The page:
Inside the tape studio it is possible to cut. Splice. Rewind. Fast forward. Edit. Create a new sequence for creative playback. The practice of recording and editing audio using magnetic tape was an obvious improvement over the previous electro-mechanical methods. The leap in audio fidelity alone was a dramatic feat. Further, it allowed for new practices of editing. It allowed for repetition, a key aspect of music, and so the loop was born. Splice. Snip. Audio on magnetic tape had established itself as simply superior. The analog tape recorder made it possible to erase. Audio mistakes could be fixed at less cost by recording over a previous recording, something not possible on the shellac and vinyl based medium of the phonograph. The edit turned into an art form as tape had the advantage of being cut. Spliced, it could be joined back together in an endless profusion of edits. Music could be rearranged, deranged, or removed.
From 1950 onwards magnetic tape quickly became the standard medium for audio master recording in the music and broadcast radio industries. This led to the development of hi-fi stereo recordings for the domestic market. If the day has been hectic, just kick back with some Les Baxter or the exotica of Martin Denny and let it transport you away from the work of the daily grind. Now in hi-fidelity, and turning at 33 1/3 rpm, longer songs and longer sounds mean more time to chill in the lounge. Sonically edited the album now offered to audio engineers the same plasticity of arrangement known to film directors. The many new combinations available became mind boggling and cinematic.
When I think of tape, I think primarily of its role in audio and video storage. I think of the way it revolutionized sound recording, reproduction and broadcasting. It allowed radio, which had always been broadcast live, to be recorded for later or repeated airing. I think of how I sat with a radio and it’s built in cassette player to tape those late night radio shows. To be listened to again and again. But there was also data storage on tape. Remember tape drives? They were a key technology in early computer development, allowing unparalleled amounts of data to be mechanically created, stored for long periods of time, and rapidly accessed.
When I think of tape I think of iron oxide. It’s on tape and it’s also in your blood. It’s the stuff responsible for giving it that bright red color. It’s the stuff that holds the memory of a recording on the tape making it magnetic. The memory is in the blood. Iron oxide stores the genetic memory of music. Editing a tape splices the DNA of sound. Perhaps it is this magnetic resonance of the iron oxide, a shared connection with a vital and elemental force that has given tape such a place of prominence in electronic music. Perhaps it was the way the tapes could be manipulated, slowed down, sped up, chopped up and put into new patterns, which made tape such a dream. This medium of preservation and creation is in the very blood of electronic music.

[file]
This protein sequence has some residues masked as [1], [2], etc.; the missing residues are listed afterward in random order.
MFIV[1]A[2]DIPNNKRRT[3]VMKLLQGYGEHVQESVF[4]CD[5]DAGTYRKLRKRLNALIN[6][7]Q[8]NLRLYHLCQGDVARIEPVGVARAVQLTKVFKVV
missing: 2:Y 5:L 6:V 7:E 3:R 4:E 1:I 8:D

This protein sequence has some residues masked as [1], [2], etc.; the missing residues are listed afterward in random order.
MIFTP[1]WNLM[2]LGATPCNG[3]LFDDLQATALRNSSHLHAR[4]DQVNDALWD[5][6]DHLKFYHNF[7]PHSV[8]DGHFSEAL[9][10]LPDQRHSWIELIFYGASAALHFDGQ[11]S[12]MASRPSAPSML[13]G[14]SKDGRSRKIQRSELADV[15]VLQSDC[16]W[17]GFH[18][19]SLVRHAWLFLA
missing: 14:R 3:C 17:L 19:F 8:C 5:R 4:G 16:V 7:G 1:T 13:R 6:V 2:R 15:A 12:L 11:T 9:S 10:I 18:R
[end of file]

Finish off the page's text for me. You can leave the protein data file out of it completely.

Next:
With the invention of the tape loop the dream of creating infinite music was realized. The use of the pause button had been put on hold. Tape loops are spools of magnetic tape used to create repetitive, rhythmic musical patterns or dense layers of sound when played on a tape recorder. Sound is recorded on a section of magnetic tape and this tape is cut and spliced end-to-end, creating a circle which can be played over and over again, continuously, over and over. This is usually done on a reel-to-reel machine, though industrious lo-fi recording artists have been known to rig their own cassette tapes into loops. The loop originated with the musique concrète work of Pierre Schaeffer in the 1940s. He used the simultaneous playing of tape loops to create phrase patterns and rhythms. Musical experimentalists continued to explore the possibilities of this method on through the 1950s and 60s. Devotees of the tape loop included Steve Reich, Terry Riley, Karlheinz Stockhausen and Brian Eno.
The medium is perfect for creating phase patterns, rhythms, textures, and timbres. When the speed of a loop is accelerated to a sufficient degree a sequence of events originally perceived as a rhythm now is heard as a pitch. The variation of the rhythm in the original recording produces different timbres in the sped up sound. Tape can also be slowed down, causing the music to drop in pitch and for sounds to be stretched. Tape was also used to create echo systems. The first delay effects were made using tape loops improvised on reel-to-reels by shortening or lengthening the loop of tape and adjusting the read and write heads, to create an echo whose time parameters could be adjusted. This delayed signal may either be played back multiple times, or played back into the recording again, to create the sound of a repeating, decaying echo.
Being the pioneer he was Stockhausen made extensive use of loops in Gesang der Jünglinge (1955–56) and Kontakte (1958–60) and he used the technique for live performance in Solo (1965–66). Steve Reich was the composer to use the technique the most, specifically in his "phasing" pieces Come Out (1966) and It's Gonna Rain (1965).
In the realm of popular music it was used to great effect in the 60’s and 70’s. Think of the psychedelic music of the Beatles on the White album and of its use in the progressive rock and ambient genres. A standard loop on a standard reel-to-reel is at most a few seconds long. This is not enough for some composers. To create a longer loop a standard practice was to use two reel-to-reels or for even longer stretches of tape, to run them around mic stands, or even door knobs. Perhaps the best known album made with this technique was Brian Eno’s Music for Airports: Ambient 1. This recording ushered in the vast and sprawling genre of ambient. In creating his 1978 landmark Eno reported that for one song, "the tape loops was seventy-nine feet long and the other eighty-three feet".